Candidates Weigh in on Major East Side Issues

Written by Joanna Fantozzi on . Posted in News Our Town.


 

All three council hopefuls oppose Marine Transfer Station

Three Upper East Siders, Assembly Member Micah Kellner, attorney Ben Kallos and Community Board 8 member Ed Hartzog, are running for a seat on the City Council. We interviewed each of them about five issues that Upper East Side residents find most pressing.

How would you make sure that the Marine Transfer Station was not built?
Micah Kellner: The biggest issue in the fifth district is stopping the waste transfer station. We have lawsuits going trying to stop the DEC [the New York State Department of Environmental Conservation] permit. If the next mayor decides they don’t want to build it we have to identify new locations, we don’t just want it to be re-proposed at a new site. We’re going to have to create a new solid waste a management plan. All three sites are deficient. We have to identify a local alternative location in a non-residential area. Bloomberg said barging the trash is the way he would handle it, but that technology is outdated. We have to ask, what are the new technologies that could better help us dispose of our trash?

New York City Hall: Candidates vie for seat on City Council

New York City Hall: Candidates vie for seat on City Council

Ed Hertzog: It’s a bad public policy decision. As a parent of a 5-year-old I cannot fathom the thinking that leads people to put a trash dump next to a playground. It would be nice if we could pass the bill that’s in Albany right now. We should re-examine the placement of the transfer station. We need a partner in City Hall who’s willing to listen. This is a political solution. If you have the same people in different jobs who gave us this transfer station, it won’t work.

Micah Kellner

Micah Kellner

Ben Kallos: I try to have a wider scope. This issue has been going on for seven years and nothing’s happened. New York is 15 percent recycling, and San Francisco is over 75 percent recycling. My question is why is New York City following an obsolete waste management plan. We should be educating people about recycling and not putting 50 percent of our waste into the ground. We need to make sure the vehicles we are using for waste transportation aren’t emitting fumes. This is a local issue, but we need to broaden our scope. We’re in this together as a city.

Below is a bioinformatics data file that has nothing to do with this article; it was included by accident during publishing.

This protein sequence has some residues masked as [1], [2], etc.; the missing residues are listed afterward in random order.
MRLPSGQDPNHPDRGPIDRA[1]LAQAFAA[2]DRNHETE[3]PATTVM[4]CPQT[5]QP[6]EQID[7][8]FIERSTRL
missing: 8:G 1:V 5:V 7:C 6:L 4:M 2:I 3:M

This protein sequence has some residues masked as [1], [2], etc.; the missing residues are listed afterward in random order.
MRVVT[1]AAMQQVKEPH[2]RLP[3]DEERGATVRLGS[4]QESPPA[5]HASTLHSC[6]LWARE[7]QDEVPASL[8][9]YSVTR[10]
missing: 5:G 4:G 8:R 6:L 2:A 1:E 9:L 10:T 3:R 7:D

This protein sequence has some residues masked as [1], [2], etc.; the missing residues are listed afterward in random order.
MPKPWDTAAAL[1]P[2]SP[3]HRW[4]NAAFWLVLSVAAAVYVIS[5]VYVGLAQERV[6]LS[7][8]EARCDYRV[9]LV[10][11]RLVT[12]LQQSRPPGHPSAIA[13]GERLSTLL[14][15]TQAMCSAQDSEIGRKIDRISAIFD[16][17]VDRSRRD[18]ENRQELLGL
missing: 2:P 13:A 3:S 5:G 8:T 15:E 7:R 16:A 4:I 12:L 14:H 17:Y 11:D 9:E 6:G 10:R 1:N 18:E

Ed Hertzog

Ed Hertzog

The Second Avenue subway construction has been wreaking havoc for the past several years. What do you think can be done to better improve congestion, traffic and businesses on Second Avenue?
Micah Kellner: A big key is the community supporting Second Avenue businesses. I have repeatedly tried to give a tax break to small landlords for lowering the rents on Second Avenue. Businesses are opening up each and every day but it’s tough. It’s not easy to do business with barriers up. Many of the muckhouses in east 70s are coming down soon, so that will help. We also need to make sure we have enough traffic officers out there to ease congestion.
Ed Hertzog: This has crushed the small businesses. If you walk up and down Second Avenue, it’s a ghost town. There’s too much passivity in terms of getting information. We need to be more pro-active. Dealing with the lack of accessibility, I’d like to talk to small businesses more and talk about what they need. Whether it’s a loan to help them getting over the hump, or create signage so you can get more foot traffic. I would like to talk to them specifically. Let’s talk to traffic enforcement agents and ask for a reprieve, and not issue as many of these “gotcha” tickets.
Ben Kallos: I am proud to say I helped launch Shop Second Avenue. We need to support websites like Second Avenue Shopper. I do it myself, and I eat on Second Avenue as much as possible. I encourage people to do the same. We’re goin to implement a grants program for businesses too. We need to make sure that when the Second Avenue subway opens up, it isn’t opening to a ghost town. We also want to have email or text notifications of construction or blasting times on Second Avenue and beyond. So you can decide to go to sleep earlier if a blasting is happening the next morning.

How do you think you can help the Upper East Side and Roosevelt Island transition smoothly when the Cornell Tech campus is built?
Micah Kellner: The key aspect of this new campus is the demolition and construction processes. Roosevelt Island is a small town in the middle of the city, it was never built or destined to have cars. Cornell is going to have to do as much transportation by barge as humanely possible during the construction. Roosevelt Island cannot sustain that much truck trips coming down Main Street every day.